How many types of strategic planning are there?
And how many strategic plans do you need?
While you Google the answer, here are the types of strategic planning we see. We identified them several years ago while trying to explain what was happening in our corporation with so many different planning processes going at once.
3 Types of Strategic Planning
As best we could determine, there are three types of strategic planning.
1. Strategic Direction Planning
This is the major long-range planning effort. It’s bigger, broader, and looks at an organization’s strategic foundation, performance, brand and competitive positions, and opportunities and threats to the current business model. It addresses big initiatives and major priorities to change an organization’s prospects for the better.
2. Annual Planning
As the name suggests, this is yearly planning. Many companies squeeze it into the last few months of the year to prepare for January 1 of the next year. We talk to many executives whose companies deal with annual planning as a financial exercise since they HAVE to get a financial plan in place. Too often though, the financial plan becomes disconnected from what has to happen to bring it to fruition. That leads to the third type of strategic planning.
3. Initiative Planning
This planning becomes a catch-all for whatever doesn’t get figured out in the other two planning processes. This is where it’s imperative to decide who is going to do what to move the organization ahead in a coordinated fashion. These plans typically have shorter time horizons. They are generally prepared with greater frequency, perhaps even multiple times within a year, as initiatives are readied for launch.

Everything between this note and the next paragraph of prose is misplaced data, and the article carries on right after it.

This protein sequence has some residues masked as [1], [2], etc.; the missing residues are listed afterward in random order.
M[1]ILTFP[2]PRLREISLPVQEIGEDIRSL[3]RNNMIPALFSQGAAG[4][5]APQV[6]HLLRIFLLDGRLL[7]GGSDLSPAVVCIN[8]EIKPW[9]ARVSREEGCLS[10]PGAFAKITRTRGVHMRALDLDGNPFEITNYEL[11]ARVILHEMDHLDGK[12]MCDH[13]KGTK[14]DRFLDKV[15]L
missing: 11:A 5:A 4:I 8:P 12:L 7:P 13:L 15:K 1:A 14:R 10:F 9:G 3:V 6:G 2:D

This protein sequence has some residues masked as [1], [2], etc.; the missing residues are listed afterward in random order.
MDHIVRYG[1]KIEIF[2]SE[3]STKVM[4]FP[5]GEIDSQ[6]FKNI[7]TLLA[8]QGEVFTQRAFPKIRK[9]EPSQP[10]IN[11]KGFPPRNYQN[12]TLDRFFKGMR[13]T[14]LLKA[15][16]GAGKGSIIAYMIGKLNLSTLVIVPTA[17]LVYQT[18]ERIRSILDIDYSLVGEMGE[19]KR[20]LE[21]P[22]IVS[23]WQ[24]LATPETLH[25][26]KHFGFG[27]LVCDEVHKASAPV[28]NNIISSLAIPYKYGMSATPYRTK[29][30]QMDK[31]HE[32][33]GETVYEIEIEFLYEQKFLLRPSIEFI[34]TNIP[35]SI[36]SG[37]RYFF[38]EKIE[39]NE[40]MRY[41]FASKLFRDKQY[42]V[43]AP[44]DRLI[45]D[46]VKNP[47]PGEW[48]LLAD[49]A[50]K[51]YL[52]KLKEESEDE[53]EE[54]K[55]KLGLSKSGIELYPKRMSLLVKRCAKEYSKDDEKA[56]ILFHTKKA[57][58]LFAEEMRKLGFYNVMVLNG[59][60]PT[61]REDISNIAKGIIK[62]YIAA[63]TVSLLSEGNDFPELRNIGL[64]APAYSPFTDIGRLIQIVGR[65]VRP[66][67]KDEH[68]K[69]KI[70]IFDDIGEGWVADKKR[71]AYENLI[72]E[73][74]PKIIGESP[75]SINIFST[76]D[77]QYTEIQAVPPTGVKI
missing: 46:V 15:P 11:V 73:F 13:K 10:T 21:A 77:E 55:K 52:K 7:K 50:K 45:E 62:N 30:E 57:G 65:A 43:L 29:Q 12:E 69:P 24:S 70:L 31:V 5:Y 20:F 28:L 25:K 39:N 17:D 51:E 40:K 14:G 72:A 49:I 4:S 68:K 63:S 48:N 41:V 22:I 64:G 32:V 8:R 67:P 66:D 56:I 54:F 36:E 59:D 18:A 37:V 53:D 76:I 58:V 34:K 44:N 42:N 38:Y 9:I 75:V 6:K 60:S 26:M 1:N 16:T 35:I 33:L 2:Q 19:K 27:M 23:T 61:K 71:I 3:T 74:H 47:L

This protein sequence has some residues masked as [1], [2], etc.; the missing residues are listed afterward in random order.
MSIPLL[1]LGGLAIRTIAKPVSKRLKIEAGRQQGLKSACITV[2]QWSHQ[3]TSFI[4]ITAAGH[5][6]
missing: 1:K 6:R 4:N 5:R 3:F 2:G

How many strategic plans do you need?
If you’ve got a solid strategic direction plan, you may only update it every three-to-five years.
And even though we’ve called it “annual planning,” you may be able to run annual planning on an eighteen-to-twenty four month cycle if you spell out enough detail. Initiative planning, however, pretty much happens every year IF you expect to have some type of coordinated plan to implement.
Wondering why we’ve grouped these all under “strategic planning”?
It’s because to us, strategic isn’t a description of time (i.e., near-term vs. long-term), but of the importance of what a plan is addressing. If a plan is addressing something that “matters,” then it’s strategic.
The good news in all this is if you play your processes right, you shouldn’t HAVE to do all three types of strategic planning at once! – Mike Brown
The Brainzooming Group helps make smart organizations more successful by rapidly expanding their strategic options and creating innovative plans they can efficiently implement. Email us at email@example.com or call us at 816-509-5320 to learn how we can help you enhance your strategy and implementation efforts.